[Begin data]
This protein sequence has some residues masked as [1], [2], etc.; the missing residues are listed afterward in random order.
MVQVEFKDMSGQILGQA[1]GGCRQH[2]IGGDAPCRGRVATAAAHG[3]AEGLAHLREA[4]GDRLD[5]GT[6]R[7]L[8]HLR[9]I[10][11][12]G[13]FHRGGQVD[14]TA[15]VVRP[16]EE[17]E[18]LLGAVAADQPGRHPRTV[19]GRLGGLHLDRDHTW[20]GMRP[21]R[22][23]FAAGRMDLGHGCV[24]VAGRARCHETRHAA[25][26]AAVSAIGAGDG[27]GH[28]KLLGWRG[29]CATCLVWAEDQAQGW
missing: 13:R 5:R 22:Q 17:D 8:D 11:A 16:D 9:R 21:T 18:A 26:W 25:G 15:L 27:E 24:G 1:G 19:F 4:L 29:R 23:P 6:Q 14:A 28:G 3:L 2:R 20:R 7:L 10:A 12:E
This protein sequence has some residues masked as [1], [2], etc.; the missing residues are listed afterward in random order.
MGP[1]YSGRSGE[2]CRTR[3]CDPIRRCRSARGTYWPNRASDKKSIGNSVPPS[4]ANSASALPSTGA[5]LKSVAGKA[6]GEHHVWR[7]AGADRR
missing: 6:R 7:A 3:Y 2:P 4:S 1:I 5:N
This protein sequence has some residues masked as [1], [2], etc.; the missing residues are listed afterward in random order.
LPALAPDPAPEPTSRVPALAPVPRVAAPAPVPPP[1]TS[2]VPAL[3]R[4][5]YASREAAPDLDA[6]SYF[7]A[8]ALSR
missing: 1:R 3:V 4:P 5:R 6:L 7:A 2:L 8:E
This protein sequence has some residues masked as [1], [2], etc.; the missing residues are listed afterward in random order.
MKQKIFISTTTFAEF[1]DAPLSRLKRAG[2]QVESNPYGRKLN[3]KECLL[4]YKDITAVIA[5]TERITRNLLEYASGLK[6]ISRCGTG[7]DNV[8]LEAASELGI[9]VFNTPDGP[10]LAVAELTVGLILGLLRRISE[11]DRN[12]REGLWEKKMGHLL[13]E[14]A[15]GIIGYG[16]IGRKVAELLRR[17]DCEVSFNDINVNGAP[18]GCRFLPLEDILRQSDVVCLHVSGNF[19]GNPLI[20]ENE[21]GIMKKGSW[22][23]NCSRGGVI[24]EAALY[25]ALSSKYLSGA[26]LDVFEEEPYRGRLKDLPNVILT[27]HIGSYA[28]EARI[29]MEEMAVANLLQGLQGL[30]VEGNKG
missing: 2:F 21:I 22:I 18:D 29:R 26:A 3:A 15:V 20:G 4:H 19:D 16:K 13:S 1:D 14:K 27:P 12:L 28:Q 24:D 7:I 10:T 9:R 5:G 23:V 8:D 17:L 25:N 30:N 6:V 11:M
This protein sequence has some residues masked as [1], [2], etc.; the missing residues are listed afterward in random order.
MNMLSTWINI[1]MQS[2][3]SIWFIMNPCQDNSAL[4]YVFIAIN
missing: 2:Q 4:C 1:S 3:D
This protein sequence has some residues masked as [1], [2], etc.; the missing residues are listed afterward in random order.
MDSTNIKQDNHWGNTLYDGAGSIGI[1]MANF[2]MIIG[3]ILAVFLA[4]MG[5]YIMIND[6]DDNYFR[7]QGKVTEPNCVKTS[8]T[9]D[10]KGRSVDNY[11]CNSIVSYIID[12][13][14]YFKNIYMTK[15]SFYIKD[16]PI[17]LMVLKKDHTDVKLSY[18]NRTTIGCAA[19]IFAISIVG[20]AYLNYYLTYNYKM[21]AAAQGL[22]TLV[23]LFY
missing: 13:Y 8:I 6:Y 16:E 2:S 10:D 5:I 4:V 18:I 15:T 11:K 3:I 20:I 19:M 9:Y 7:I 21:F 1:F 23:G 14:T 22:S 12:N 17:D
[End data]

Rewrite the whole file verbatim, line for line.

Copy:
This protein sequence has some residues masked as [1], [2], etc.; the missing residues are listed afterward in random order.
MVQVEFKDMSGQILGQA[1]GGCRQH[2]IGGDAPCRGRVATAAAHG[3]AEGLAHLREA[4]GDRLD[5]GT[6]R[7]L[8]HLR[9]I[10][11][12]G[13]FHRGGQVD[14]TA[15]VVRP[16]EE[17]E[18]LLGAVAADQPGRHPRTV[19]GRLGGLHLDRDHTW[20]GMRP[21]R[22][23]FAAGRMDLGHGCV[24]VAGRARCHETRHAA[25][26]AAVSAIGAGDG[27]GH[28]KLLGWRG[29]CATCLVWAEDQAQGW
missing: 13:R 5:R 22:Q 17:D 8:D 11:A 16:D 9:R 21:T 18:A 26:W 25:G 15:L 27:E 24:G 1:G 19:F 4:L 29:R 23:P 6:Q 14:A 28:G 3:L 2:R 20:R 7:L 10:A 12:E
This protein sequence has some residues masked as [1], [2], etc.; the missing residues are listed afterward in random order.
MGP[1]YSGRSGE[2]CRTR[3]CDPIRRCRSARGTYWPNRASDKKSIGNSVPPS[4]ANSASALPSTGA[5]LKSVAGKA[6]GEHHVWR[7]AGADRR
missing: 6:R 7:A 3:Y 2:P 4:S 1:I 5:N
This protein sequence has some residues masked as [1], [2], etc.; the missing residues are listed afterward in random order.
LPALAPDPAPEPTSRVPALAPVPRVAAPAPVPPP[1]TS[2]VPAL[3]R[4][5]YASREAAPDLDA[6]SYF[7]A[8]ALSR
missing: 1:R 3:V 4:P 5:R 6:L 7:A 2:L 8:E
This protein sequence has some residues masked as [1], [2], etc.; the missing residues are listed afterward in random order.
MKQKIFISTTTFAEF[1]DAPLSRLKRAG[2]QVESNPYGRKLN[3]KECLL[4]YKDITAVIA[5]TERITRNLLEYASGLK[6]ISRCGTG[7]DNV[8]LEAASELGI[9]VFNTPDGP[10]LAVAELTVGLILGLLRRISE[11]DRN[12]REGLWEKKMGHLL[13]E[14]A[15]GIIGYG[16]IGRKVAELLRR[17]DCEVSFNDINVNGAP[18]GCRFLPLEDILRQSDVVCLHVSGNF[19]GNPLI[20]ENE[21]GIMKKGSW[22][23]NCSRGGVI[24]EAALY[25]ALSSKYLSGA[26]LDVFEEEPYRGRLKDLPNVILT[27]HIGSYA[28]EARI[29]MEEMAVANLLQGLQGL[30]VEGNKG
missing: 2:F 21:I 22:I 18:D 29:R 26:A 3:A 15:V 20:G 4:H 19:D 16:K 13:S 1:D 14:K 27:P 12:L 28:Q 24:D 7:I 10:T 9:R 5:G 23:V 8:D 17:L 25:N 30:N 6:V 11:M
This protein sequence has some residues masked as [1], [2], etc.; the missing residues are listed afterward in random order.
MNMLSTWINI[1]MQS[2][3]SIWFIMNPCQDNSAL[4]YVFIAIN
missing: 2:Q 4:C 1:S 3:D
This protein sequence has some residues masked as [1], [2], etc.; the missing residues are listed afterward in random order.
MDSTNIKQDNHWGNTLYDGAGSIGI[1]MANF[2]MIIG[3]ILAVFLA[4]MG[5]YIMIND[6]DDNYFR[7]QGKVTEPNCVKTS[8]T[9]D[10]KGRSVDNY[11]CNSIVSYIID[12][13][14]YFKNIYMTK[15]SFYIKD[16]PI[17]LMVLKKDHTDVKLSY[18]NRTTIGCAA[19]IFAISIVG[20]AYLNYYLTYNYKM[21]AAAQGL[22]TLV[23]LFY
missing: 13:Y 8:I 6:Y 16:E 2:S 10:D 5:I 4:V 18:I 15:T 11:K 3:I 20:I 19:M 9:Y 7:I 21:F 1:F 23:G 14:T 22:S 12:N 17:D